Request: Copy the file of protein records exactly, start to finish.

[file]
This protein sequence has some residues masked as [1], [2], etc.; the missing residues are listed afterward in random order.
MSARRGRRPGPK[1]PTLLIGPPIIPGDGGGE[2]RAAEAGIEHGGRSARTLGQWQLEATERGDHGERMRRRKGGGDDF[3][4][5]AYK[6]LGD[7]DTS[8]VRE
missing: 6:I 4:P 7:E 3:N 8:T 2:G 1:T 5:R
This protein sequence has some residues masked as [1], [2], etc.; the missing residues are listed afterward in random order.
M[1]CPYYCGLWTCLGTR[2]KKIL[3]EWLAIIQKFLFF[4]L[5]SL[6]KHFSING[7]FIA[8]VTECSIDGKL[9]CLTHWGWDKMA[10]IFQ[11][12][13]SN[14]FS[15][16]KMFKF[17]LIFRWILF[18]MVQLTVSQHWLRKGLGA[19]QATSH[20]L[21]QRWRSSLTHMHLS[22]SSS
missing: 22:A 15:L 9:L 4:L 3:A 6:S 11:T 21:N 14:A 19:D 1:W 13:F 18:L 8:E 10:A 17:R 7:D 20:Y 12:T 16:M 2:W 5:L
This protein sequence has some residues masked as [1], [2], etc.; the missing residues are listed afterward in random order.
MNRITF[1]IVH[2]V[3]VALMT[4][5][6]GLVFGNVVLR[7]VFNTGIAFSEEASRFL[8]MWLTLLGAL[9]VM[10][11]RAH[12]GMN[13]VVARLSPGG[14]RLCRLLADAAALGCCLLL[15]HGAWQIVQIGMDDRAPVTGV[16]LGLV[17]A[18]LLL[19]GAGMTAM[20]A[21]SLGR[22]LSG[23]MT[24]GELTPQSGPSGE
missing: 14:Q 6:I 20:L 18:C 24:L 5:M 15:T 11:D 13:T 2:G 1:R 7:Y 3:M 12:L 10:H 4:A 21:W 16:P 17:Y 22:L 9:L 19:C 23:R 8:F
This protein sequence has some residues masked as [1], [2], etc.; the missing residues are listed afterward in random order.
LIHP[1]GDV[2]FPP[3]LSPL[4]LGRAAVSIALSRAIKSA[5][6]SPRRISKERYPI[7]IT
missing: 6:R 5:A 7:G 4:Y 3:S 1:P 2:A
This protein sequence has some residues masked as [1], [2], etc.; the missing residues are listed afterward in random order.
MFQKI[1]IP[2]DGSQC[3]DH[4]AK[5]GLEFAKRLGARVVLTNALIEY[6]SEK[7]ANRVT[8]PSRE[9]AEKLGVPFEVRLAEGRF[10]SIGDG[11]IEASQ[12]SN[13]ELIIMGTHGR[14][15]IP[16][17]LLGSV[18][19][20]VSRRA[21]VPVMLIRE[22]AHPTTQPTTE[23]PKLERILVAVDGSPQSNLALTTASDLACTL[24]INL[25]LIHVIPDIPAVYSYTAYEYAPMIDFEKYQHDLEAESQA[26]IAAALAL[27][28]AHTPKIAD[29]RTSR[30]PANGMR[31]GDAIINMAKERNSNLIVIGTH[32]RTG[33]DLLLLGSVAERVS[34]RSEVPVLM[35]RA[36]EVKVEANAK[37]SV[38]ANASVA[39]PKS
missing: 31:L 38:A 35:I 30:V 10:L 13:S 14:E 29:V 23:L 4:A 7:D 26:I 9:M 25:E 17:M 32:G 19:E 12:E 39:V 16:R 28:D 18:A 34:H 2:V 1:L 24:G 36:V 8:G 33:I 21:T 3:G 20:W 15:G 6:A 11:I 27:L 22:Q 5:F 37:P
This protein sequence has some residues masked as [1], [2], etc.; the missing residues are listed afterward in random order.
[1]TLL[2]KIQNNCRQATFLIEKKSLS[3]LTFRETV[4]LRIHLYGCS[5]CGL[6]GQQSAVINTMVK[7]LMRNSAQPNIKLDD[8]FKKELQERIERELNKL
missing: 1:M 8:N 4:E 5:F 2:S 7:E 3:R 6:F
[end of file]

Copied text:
This protein sequence has some residues masked as [1], [2], etc.; the missing residues are listed afterward in random order.
MSARRGRRPGPK[1]PTLLIGPPIIPGDGGGE[2]RAAEAGIEHGGRSARTLGQWQLEATERGDHGERMRRRKGGGDDF[3][4][5]AYK[6]LGD[7]DTS[8]VRE
missing: 6:I 4:P 7:E 3:N 8:T 2:G 1:T 5:R
This protein sequence has some residues masked as [1], [2], etc.; the missing residues are listed afterward in random order.
M[1]CPYYCGLWTCLGTR[2]KKIL[3]EWLAIIQKFLFF[4]L[5]SL[6]KHFSING[7]FIA[8]VTECSIDGKL[9]CLTHWGWDKMA[10]IFQ[11][12][13]SN[14]FS[15][16]KMFKF[17]LIFRWILF[18]MVQLTVSQHWLRKGLGA[19]QATSH[20]L[21]QRWRSSLTHMHLS[22]SSS
missing: 22:A 15:L 9:L 4:L 3:A 6:S 11:T 21:N 14:A 19:D 1:W 13:F 18:L 8:E 10:A 17:R 7:D 20:Y 12:T 16:M 2:W 5:L
This protein sequence has some residues masked as [1], [2], etc.; the missing residues are listed afterward in random order.
MNRITF[1]IVH[2]V[3]VALMT[4][5][6]GLVFGNVVLR[7]VFNTGIAFSEEASRFL[8]MWLTLLGAL[9]VM[10][11]RAH[12]GMN[13]VVARLSPGG[14]RLCRLLADAAALGCCLLL[15]HGAWQIVQIGMDDRAPVTGV[16]LGLV[17]A[18]LLL[19]GAGMTAM[20]A[21]SLGR[22]LSG[23]MT[24]GELTPQSGPSGE
missing: 14:Q 6:I 20:L 18:C 24:L 5:M 15:T 11:D 13:T 2:G 1:R 7:Y 3:M 12:L 10:H 4:A 21:W 16:P 17:Y 22:L 9:L 19:C 23:R 8:F
This protein sequence has some residues masked as [1], [2], etc.; the missing residues are listed afterward in random order.
LIHP[1]GDV[2]FPP[3]LSPL[4]LGRAAVSIALSRAIKSA[5][6]SPRRISKERYPI[7]IT
missing: 6:R 5:A 7:G 4:Y 3:S 1:P 2:A
This protein sequence has some residues masked as [1], [2], etc.; the missing residues are listed afterward in random order.
MFQKI[1]IP[2]DGSQC[3]DH[4]AK[5]GLEFAKRLGARVVLTNALIEY[6]SEK[7]ANRVT[8]PSRE[9]AEKLGVPFEVRLAEGRF[10]SIGDG[11]IEASQ[12]SN[13]ELIIMGTHGR[14][15]IP[16][17]LLGSV[18][19][20]VSRRA[21]VPVMLIRE[22]AHPTTQPTTE[23]PKLERILVAVDGSPQSNLALTTASDLACTL[24]INL[25]LIHVIPDIPAVYSYTAYEYAPMIDFEKYQHDLEAESQA[26]IAAALAL[27][28]AHTPKIAD[29]RTSR[30]PANGMR[31]GDAIINMAKERNSNLIVIGTH[32]RTG[33]DLLLLGSVAERVS[34]RSEVPVLM[35]RA[36]EVKVEANAK[37]SV[38]ANASVA[39]PKS
missing: 31:L 38:A 35:I 30:V 10:L 13:S 14:E 29:V 23:L 4:A 7:D 26:I 9:M 25:E 17:M 32:G 19:E 12:E 39:V 16:R 28:D 18:A 34:H 2:V 1:L 24:G 36:V 8:G 33:I 21:T 3:G 20:W 15:G 6:A 11:I 27:L 22:Q 5:F 37:P
This protein sequence has some residues masked as [1], [2], etc.; the missing residues are listed afterward in random order.
[1]TLL[2]KIQNNCRQATFLIEKKSLS[3]LTFRETV[4]LRIHLYGCS[5]CGL[6]GQQSAVINTMVK[7]LMRNSAQPNIKLDD[8]FKKELQERIERELNKL
missing: 1:M 8:N 4:E 5:F 2:S 7:E 3:R 6:F